For endurance, aerobic exercise your muscles need oxygen to burn fuel, and deep breathing is the most efficient way to get it. Quick, shallow breathing delivers less oxygen per breath, and expels less carbon dioxide. Breathing more deeply and slowly will use more lung capacity, improve gaseous exchange and reduce the oxygen cost of each breath as you use your breathing muscles less.
A good technique for slow, deep breathing is nasal breathing, which restricts the flow of air out of the body, allowing better oxygen absorption. An added advantage is that by forcing inhaled air through your nasal and sinus passages, it filters out bacteria. It also warms the air, reducing throat and chest soreness from cold air breathed in directly though the mouth.
The key to slower deeper breathing is using your larger diaphragm muscles rather than your smaller chest muscles, which tire more quickly. Learning to contract your diaphragm fully is the most efficient way to maximise your lung volume with each breath. Practise it on and off the bike by keeping your chest and shoulders still while concentrating on raising your belly as you inhale, and lowering it as you exhale.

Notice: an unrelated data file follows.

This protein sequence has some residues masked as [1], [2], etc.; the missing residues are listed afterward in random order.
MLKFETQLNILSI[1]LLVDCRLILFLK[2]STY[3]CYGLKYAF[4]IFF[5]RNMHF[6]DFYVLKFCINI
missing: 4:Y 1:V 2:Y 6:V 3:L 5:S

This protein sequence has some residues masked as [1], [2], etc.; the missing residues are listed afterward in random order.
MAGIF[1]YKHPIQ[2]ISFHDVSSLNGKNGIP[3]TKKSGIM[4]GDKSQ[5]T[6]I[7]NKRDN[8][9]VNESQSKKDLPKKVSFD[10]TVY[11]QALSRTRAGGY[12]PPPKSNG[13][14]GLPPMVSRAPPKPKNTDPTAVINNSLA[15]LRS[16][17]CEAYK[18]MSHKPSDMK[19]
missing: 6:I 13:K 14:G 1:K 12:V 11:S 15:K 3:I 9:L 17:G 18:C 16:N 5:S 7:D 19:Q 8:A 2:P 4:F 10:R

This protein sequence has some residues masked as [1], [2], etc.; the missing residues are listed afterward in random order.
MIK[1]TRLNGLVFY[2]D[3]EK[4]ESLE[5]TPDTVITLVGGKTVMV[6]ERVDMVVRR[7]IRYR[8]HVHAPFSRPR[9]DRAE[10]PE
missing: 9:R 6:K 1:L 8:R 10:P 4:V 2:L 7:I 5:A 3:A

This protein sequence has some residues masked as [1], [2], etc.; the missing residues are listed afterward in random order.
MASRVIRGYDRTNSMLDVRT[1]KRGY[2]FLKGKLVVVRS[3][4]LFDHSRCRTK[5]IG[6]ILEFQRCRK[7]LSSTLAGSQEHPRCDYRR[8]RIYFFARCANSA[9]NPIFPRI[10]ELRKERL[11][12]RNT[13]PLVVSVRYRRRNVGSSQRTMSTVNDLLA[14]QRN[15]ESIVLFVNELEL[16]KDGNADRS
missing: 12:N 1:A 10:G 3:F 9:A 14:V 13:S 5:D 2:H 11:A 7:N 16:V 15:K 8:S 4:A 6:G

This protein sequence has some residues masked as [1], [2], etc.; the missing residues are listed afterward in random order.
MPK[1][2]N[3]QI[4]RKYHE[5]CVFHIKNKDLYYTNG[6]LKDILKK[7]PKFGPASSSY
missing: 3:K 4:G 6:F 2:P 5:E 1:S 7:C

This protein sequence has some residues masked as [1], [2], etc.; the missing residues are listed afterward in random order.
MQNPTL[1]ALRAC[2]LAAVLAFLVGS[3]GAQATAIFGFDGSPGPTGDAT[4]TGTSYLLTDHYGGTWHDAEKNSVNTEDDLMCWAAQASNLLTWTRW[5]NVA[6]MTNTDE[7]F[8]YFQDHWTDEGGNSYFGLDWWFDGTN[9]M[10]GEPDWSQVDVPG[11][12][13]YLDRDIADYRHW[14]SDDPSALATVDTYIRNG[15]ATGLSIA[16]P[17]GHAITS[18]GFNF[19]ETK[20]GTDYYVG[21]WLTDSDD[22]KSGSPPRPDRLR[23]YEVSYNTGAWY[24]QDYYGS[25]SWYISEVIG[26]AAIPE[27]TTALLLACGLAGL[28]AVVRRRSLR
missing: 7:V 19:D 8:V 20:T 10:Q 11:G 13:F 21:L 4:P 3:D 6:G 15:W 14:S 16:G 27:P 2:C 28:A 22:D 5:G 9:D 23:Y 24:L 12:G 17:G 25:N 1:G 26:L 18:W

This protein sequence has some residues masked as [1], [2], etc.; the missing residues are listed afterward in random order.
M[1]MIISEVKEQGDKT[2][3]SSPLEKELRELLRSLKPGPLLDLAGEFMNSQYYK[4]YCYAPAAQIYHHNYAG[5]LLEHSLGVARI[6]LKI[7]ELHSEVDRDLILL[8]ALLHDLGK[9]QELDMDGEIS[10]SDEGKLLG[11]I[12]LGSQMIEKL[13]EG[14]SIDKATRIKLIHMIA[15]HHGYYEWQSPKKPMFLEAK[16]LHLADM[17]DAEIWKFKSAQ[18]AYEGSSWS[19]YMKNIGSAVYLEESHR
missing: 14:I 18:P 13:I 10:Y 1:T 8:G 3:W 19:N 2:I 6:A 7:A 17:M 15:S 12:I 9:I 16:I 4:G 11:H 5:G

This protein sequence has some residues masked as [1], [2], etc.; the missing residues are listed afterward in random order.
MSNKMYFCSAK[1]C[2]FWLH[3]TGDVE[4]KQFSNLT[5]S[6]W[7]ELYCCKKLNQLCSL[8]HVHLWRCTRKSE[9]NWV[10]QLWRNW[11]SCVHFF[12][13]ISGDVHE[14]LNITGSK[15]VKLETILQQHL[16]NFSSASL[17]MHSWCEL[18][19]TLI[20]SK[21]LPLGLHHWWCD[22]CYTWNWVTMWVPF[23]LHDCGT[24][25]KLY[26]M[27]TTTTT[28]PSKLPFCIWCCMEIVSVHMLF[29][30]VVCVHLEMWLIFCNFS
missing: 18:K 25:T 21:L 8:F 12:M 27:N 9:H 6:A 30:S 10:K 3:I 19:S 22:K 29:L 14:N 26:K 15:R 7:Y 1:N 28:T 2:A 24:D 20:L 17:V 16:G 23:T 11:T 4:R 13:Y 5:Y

Breathing rhythmically in time with your pedal strokes helps to maintain an efficient cadence and breathing rhythm. A good starting point for steady pace riding is to breathe in for two pedal strokes, hold your breath for two, then breathe out for four. As you improve, try more pedal strokes in each phase. For example, four, four, eight instead of two, two, four. Don’t forget to belly breathe.
Graeme Obree’s rhythmic breathing technique emphasises breathing out. It uses three-phases: one long, deep breath out and in, then two shorter, half-breaths out and in. The principle is to expel as much ‘used air’ as possible, before filling your lungs with oxygen-rich air, which then stays in your lungs for longer during the two half breaths, before repeating the cycle.
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